COMMENTARY: Just admit it. Colin Kaepernick got blackballed.


Kaepernick speaks to youth at one of his Know Your Rights Camp events.

John Ferraro

It’s no secret that many National Football League (NFL) clubs struggled at the quarterback position last year.

Marginal, no-name quarterbacks like C.J. Beathard, Kevin Hogan, Mike Glennon, Bryce Petty and Blaine Gabbert actually took snaps in an NFL game in 2017.

Fans had to endure unwatchable play at the most important position on the field. The 2018 season won’t be any different.

Teams will gamble on drafting young college prospects in hopes of resurrecting their franchises from the depths of either perpetual mediocrity or utter chaos.

All of this is happening while a proven winner and class act in Colin Kaepernick continues getting blackballed.

As first reported by ESPN’s Adam Schefter, the Seattle Seahawks postponed a workout with Kaepernick when he declined to stop kneeling during the national anthem.

Instead, the Seahawks signed someone by the name of Austin Davis.

Once very progressive, with the likes of Richard Sherman and Martellus Bennett on the roster, Seattle is now just like every other franchise on the anthem issue: cowardly and apathetic.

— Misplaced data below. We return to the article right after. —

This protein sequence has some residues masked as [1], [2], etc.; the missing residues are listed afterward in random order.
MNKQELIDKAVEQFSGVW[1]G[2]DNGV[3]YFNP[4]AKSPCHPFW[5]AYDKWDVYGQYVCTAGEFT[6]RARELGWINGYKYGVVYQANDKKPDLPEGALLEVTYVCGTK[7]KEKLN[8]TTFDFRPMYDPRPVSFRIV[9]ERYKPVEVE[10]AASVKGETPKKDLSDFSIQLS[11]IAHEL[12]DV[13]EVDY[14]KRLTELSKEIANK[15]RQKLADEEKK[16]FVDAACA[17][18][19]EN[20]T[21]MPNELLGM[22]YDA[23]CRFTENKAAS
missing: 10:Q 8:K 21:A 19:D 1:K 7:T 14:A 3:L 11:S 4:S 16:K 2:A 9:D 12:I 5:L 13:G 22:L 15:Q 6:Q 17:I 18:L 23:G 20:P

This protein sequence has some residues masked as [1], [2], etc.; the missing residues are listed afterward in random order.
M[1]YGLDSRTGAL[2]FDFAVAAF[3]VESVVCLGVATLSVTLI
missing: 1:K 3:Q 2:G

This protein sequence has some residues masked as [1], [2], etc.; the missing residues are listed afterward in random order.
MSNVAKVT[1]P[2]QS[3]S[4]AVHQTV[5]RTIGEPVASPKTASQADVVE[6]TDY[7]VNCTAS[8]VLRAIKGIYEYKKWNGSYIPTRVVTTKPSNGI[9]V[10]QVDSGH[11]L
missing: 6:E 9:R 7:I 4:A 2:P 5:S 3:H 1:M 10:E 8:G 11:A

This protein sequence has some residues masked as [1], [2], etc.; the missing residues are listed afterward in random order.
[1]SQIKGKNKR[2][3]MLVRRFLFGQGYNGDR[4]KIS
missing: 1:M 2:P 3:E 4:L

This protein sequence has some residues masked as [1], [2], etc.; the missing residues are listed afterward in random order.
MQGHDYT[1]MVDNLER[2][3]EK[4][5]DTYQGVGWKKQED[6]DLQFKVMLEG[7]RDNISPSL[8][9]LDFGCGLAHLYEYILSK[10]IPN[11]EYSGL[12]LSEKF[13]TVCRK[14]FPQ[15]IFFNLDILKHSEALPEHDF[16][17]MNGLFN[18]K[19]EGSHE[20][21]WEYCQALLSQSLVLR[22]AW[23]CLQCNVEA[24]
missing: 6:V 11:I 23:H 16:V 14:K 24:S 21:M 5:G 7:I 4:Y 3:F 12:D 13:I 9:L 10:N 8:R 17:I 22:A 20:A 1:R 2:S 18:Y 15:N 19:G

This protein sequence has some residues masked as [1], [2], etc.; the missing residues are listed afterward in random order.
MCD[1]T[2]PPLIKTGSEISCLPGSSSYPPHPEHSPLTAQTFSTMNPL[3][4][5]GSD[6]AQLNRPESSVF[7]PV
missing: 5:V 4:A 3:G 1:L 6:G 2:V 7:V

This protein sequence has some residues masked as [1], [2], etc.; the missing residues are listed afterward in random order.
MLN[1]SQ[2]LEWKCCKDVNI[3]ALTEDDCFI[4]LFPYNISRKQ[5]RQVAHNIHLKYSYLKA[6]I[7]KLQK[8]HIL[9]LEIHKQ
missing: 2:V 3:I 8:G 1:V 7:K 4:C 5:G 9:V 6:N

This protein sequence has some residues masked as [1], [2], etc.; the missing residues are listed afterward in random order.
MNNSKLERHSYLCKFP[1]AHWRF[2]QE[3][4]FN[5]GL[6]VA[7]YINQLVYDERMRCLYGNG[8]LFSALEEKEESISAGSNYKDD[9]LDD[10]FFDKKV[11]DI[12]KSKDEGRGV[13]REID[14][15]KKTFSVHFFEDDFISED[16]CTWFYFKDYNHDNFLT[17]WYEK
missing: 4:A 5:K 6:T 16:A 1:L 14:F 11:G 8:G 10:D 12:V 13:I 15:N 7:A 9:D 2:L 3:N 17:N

The NFL doesn’t want to deal with mean tweets from the President of the United States or backlash from his base.

Owners would rather sign convicted criminals and domestic abusers if it means less of an impact to their bottom line.

According to NFL Arrest, which provides a database of National Football League player arrests and charges, 81 active NFL players have been previously arrested.

NFL Arrest also reports nearly 100 incidents involving domestic violence since 2000, with nine since 2016.

Most of these instances are settled out-of-court or ignored by mainstream media. Unless there is a ratings-popping TMZ video of a man knocking out a woman in an elevator, fans don’t seem to care about a player’s criminal history as long as he does his job.

It’s likely that Kaepernick will never get another opportunity to play for the NFL. And maybe that’s a positive.

As the NFL continues to face issues like Chronic Traumatic Encephalopathy (CTE), which could doom the sport in a decade or two, Kaepernick will continue to be one of the greatest modern day social justice activists we’ve seen.

I am looking forward to seeing how Kaepernick’s Know Your Rights Camp continues to educate young people in this country. That’s his game now and he’s still a winner.

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Twitter: @JohnFerraroTWW